About 2,200 food incidents were detected in 2021 in a system used to monitor issues outside Hong Kong.

The Centre for Food Safety (CFS) uses the Food Incident Surveillance System (FISS) to record events and examine the potential domestic impact on the local community. More than 2,000 incidents were identified in 2020.

CFS reviews import records, communicates with overseas authorities about the export record of the affected products to Hong Kong as well as contacting local traders to check sales.

The agency may also issue an alert to notify the public of the incident and provide advice to those who may have the affected items. If implicated products are available on the local market, CFS would direct traders to stop sales, remove them from shelves and issue a recall.

In 2021, CFS issued food incident posts and alerts involving chemical hazards such as metallic contaminants, toxins, undeclared allergens; microbiological hazards like Listeria, Salmonella and E. coli; physical hazards and other issues including incorrect date labeling. More than half of the incidents were related to chemical hazards and 380 concerned food allergens.

Vibrio oyster example
An example was given for how the system works with raw oysters produced in Australia suspected to be contaminated with Vibrio parahaemolyticus.

In mid-November 2021, through the FISS, CFS identified a notice issued by Food Standards Australia New Zealand (FSANZ) that raw Pacific oysters produced in Coffin Bay were under recall due to Vibrio parahaemolyticus contamination.

In early December 2021, there were more than 200 infections under investigation in Australia. For those who had reported oyster consumption and where traceback investigation had been completed, links to oysters produced in Coffin Bay had been established.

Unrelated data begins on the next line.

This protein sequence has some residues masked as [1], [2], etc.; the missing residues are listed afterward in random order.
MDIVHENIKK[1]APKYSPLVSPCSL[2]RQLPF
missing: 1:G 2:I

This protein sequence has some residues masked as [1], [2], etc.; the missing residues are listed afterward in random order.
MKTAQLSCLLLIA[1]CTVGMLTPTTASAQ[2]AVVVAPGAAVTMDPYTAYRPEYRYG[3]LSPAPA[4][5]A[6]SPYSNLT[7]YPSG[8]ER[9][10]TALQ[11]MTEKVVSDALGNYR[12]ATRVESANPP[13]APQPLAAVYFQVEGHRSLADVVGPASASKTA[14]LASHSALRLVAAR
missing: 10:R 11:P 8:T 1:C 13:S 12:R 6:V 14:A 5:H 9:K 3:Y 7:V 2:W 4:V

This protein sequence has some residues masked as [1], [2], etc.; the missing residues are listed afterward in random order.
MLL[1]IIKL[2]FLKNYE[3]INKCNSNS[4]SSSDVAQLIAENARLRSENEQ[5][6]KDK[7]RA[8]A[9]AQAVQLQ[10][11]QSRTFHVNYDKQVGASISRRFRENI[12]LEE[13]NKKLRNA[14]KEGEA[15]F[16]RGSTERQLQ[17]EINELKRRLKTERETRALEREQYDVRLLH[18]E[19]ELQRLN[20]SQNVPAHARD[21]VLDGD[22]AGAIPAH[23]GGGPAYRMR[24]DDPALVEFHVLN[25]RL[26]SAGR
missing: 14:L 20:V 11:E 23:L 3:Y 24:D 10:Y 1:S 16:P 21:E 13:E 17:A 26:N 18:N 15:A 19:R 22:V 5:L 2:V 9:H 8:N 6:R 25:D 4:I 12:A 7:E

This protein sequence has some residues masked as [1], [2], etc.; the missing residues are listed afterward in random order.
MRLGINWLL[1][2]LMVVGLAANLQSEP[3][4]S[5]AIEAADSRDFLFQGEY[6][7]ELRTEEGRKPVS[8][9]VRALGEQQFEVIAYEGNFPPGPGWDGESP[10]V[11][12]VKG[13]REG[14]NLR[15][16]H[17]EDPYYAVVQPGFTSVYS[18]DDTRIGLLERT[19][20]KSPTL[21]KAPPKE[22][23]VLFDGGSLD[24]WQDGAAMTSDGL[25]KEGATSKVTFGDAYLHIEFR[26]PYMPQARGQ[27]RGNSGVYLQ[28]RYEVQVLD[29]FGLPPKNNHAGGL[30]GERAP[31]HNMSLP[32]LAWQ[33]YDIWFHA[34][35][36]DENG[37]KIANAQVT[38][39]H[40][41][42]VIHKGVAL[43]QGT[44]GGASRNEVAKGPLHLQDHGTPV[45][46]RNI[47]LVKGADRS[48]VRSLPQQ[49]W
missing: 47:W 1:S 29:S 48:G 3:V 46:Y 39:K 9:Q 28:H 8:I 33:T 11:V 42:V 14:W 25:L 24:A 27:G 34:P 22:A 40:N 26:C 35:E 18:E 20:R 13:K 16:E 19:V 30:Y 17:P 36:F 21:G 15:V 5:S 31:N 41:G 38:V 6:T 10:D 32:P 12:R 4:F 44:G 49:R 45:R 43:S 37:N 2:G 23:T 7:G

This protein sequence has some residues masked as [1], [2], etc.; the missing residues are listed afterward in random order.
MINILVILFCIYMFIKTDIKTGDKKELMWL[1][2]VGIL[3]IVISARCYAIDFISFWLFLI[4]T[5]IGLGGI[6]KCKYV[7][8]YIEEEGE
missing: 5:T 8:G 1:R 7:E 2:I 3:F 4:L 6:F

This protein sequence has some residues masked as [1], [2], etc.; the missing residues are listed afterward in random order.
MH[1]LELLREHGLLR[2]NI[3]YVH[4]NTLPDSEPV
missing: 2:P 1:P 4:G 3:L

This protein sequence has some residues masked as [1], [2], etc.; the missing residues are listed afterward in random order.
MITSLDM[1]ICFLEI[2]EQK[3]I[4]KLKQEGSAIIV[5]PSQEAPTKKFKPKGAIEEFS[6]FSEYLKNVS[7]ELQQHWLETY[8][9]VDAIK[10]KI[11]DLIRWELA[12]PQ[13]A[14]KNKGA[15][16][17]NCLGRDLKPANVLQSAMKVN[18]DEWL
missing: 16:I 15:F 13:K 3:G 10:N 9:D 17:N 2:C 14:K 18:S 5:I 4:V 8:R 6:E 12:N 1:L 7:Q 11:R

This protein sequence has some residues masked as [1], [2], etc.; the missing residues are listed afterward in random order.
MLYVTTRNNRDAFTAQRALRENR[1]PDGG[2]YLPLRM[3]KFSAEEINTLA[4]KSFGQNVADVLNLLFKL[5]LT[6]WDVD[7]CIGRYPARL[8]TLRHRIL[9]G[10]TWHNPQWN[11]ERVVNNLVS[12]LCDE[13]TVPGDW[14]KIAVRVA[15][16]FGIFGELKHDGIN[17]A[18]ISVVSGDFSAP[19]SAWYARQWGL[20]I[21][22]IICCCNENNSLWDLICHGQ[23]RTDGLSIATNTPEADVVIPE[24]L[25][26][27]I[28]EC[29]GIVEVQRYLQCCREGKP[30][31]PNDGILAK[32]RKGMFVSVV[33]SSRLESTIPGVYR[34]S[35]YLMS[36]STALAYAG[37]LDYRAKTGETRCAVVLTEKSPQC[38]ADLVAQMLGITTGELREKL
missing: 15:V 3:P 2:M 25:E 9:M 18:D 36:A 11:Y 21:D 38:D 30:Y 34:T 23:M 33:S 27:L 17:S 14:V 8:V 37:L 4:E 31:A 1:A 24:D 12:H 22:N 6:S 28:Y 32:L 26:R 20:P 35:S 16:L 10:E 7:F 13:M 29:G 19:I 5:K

CFS issued a food incident post to inform consumers of the incident and found five firms had imported the products into Hong Kong. However, no domestic infections were recorded. The agency enhanced the surveillance of ready-to-eat raw oysters from various origins but tests were negative for Vibrio parahaemolyticus.

Analysis of food sold online
In other work, the CFS has tested food from online delivery platforms. All 80 samples passed the tests.

Microbiological analysis covered different food pathogens. Chemical tests targeted metallic contaminants, colors, preservatives, and veterinary drug residues.

“The CFS has been closely monitoring the safety of food put up for sale online and collects online food samples including those purchased from online takeaway platforms for testing under the routine food surveillance program,” said a CFS spokesman.

“In view of the soaring demand for ordering food via online food delivery platforms by the public amid the pandemic, the CFS has conducted a targeted surveillance project to collect various food types including cold beverages, cold desserts, salad, sushi, sashimi, sandwiches, siu-mei, burgers, dim sum, pizza, soup, rice dishes, congee, noodles and pasta from different online food delivery platforms for microbiological and chemical tests.”

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